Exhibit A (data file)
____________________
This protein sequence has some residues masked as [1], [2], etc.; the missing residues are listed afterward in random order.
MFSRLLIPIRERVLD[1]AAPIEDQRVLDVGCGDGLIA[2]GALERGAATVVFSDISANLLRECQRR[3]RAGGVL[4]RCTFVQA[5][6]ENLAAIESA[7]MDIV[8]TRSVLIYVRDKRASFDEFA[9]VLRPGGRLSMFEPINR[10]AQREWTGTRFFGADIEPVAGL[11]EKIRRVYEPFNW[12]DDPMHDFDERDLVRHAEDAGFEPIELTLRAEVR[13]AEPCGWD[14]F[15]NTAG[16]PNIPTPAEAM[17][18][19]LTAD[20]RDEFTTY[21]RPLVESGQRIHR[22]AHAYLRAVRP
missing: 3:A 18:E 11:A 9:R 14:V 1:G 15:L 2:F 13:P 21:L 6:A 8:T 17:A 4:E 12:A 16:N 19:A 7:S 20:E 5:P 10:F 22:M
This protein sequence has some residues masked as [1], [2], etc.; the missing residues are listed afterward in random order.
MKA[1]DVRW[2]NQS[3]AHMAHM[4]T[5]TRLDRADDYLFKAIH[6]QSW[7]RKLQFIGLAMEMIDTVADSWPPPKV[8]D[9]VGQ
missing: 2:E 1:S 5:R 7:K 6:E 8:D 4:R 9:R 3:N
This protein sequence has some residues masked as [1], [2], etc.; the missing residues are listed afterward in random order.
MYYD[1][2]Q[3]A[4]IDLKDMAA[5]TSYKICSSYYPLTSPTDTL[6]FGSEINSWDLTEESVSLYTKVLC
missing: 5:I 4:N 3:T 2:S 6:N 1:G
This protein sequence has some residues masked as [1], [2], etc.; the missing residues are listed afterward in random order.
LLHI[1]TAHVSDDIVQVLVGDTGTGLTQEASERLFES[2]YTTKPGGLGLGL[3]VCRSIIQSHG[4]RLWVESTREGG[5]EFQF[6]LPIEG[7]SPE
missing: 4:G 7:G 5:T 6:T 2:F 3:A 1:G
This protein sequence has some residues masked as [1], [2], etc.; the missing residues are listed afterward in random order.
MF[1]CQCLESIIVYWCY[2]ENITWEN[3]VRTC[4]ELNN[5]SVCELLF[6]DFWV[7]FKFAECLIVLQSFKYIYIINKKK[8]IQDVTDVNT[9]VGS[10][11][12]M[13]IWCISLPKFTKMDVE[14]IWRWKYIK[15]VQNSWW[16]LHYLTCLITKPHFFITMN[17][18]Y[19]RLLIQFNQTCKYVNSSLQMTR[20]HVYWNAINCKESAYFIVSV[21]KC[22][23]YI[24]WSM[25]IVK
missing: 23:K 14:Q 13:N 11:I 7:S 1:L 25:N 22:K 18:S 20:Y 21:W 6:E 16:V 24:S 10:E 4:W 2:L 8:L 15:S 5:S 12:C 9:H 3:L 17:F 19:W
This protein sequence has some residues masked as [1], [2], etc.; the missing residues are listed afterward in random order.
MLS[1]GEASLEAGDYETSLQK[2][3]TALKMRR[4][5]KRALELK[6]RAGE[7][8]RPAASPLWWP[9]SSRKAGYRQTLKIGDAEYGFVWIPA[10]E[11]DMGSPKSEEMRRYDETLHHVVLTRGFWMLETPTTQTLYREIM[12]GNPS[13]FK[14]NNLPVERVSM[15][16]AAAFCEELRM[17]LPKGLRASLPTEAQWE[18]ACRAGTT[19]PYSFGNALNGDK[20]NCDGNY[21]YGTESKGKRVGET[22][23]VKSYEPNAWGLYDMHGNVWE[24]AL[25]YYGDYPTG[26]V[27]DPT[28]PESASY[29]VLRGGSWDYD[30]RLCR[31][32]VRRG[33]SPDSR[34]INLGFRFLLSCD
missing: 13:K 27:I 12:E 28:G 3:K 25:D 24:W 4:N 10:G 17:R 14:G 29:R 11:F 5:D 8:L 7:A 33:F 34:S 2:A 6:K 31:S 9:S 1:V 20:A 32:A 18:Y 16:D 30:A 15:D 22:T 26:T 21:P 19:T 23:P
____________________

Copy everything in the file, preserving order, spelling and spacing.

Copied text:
This protein sequence has some residues masked as [1], [2], etc.; the missing residues are listed afterward in random order.
MFSRLLIPIRERVLD[1]AAPIEDQRVLDVGCGDGLIA[2]GALERGAATVVFSDISANLLRECQRR[3]RAGGVL[4]RCTFVQA[5][6]ENLAAIESA[7]MDIV[8]TRSVLIYVRDKRASFDEFA[9]VLRPGGRLSMFEPINR[10]AQREWTGTRFFGADIEPVAGL[11]EKIRRVYEPFNW[12]DDPMHDFDERDLVRHAEDAGFEPIELTLRAEVR[13]AEPCGWD[14]F[15]NTAG[16]PNIPTPAEAM[17][18][19]LTAD[20]RDEFTTY[21]RPLVESGQRIHR[22]AHAYLRAVRP
missing: 3:A 18:E 11:A 9:R 14:V 1:G 15:L 2:F 13:P 21:L 6:A 8:T 17:A 4:E 12:A 16:N 19:A 7:S 20:E 5:P 10:F 22:M
This protein sequence has some residues masked as [1], [2], etc.; the missing residues are listed afterward in random order.
MKA[1]DVRW[2]NQS[3]AHMAHM[4]T[5]TRLDRADDYLFKAIH[6]QSW[7]RKLQFIGLAMEMIDTVADSWPPPKV[8]D[9]VGQ
missing: 2:E 1:S 5:R 7:K 6:E 8:D 4:R 9:R 3:N
This protein sequence has some residues masked as [1], [2], etc.; the missing residues are listed afterward in random order.
MYYD[1][2]Q[3]A[4]IDLKDMAA[5]TSYKICSSYYPLTSPTDTL[6]FGSEINSWDLTEESVSLYTKVLC
missing: 5:I 4:N 3:T 2:S 6:N 1:G
This protein sequence has some residues masked as [1], [2], etc.; the missing residues are listed afterward in random order.
LLHI[1]TAHVSDDIVQVLVGDTGTGLTQEASERLFES[2]YTTKPGGLGLGL[3]VCRSIIQSHG[4]RLWVESTREGG[5]EFQF[6]LPIEG[7]SPE
missing: 4:G 7:G 5:T 6:T 2:F 3:A 1:G
This protein sequence has some residues masked as [1], [2], etc.; the missing residues are listed afterward in random order.
MF[1]CQCLESIIVYWCY[2]ENITWEN[3]VRTC[4]ELNN[5]SVCELLF[6]DFWV[7]FKFAECLIVLQSFKYIYIINKKK[8]IQDVTDVNT[9]VGS[10][11][12]M[13]IWCISLPKFTKMDVE[14]IWRWKYIK[15]VQNSWW[16]LHYLTCLITKPHFFITMN[17][18]Y[19]RLLIQFNQTCKYVNSSLQMTR[20]HVYWNAINCKESAYFIVSV[21]KC[22][23]YI[24]WSM[25]IVK
missing: 23:K 14:Q 13:N 11:I 7:S 1:L 25:N 22:K 18:S 20:Y 21:W 6:E 16:V 24:S 10:E 4:W 2:L 8:L 15:S 5:S 12:C 9:H 3:L 17:F 19:W
This protein sequence has some residues masked as [1], [2], etc.; the missing residues are listed afterward in random order.
MLS[1]GEASLEAGDYETSLQK[2][3]TALKMRR[4][5]KRALELK[6]RAGE[7][8]RPAASPLWWP[9]SSRKAGYRQTLKIGDAEYGFVWIPA[10]E[11]DMGSPKSEEMRRYDETLHHVVLTRGFWMLETPTTQTLYREIM[12]GNPS[13]FK[14]NNLPVERVSM[15][16]AAAFCEELRM[17]LPKGLRASLPTEAQWE[18]ACRAGTT[19]PYSFGNALNGDK[20]NCDGNY[21]YGTESKGKRVGET[22][23]VKSYEPNAWGLYDMHGNVWE[24]AL[25]YYGDYPTG[26]V[27]DPT[28]PESASY[29]VLRGGSWDYD[30]RLCR[31][32]VRRG[33]SPDSR[34]INLGFRFLLSCD
missing: 13:K 27:I 12:E 28:G 3:K 25:D 24:W 4:N 10:G 17:R 14:G 29:R 11:F 5:D 8:L 7:A 33:F 34:S 2:A 6:K 31:S 9:S 1:V 20:A 32:A 18:Y 16:D 30:A 15:D 22:T 26:T 21:P 19:T 23:P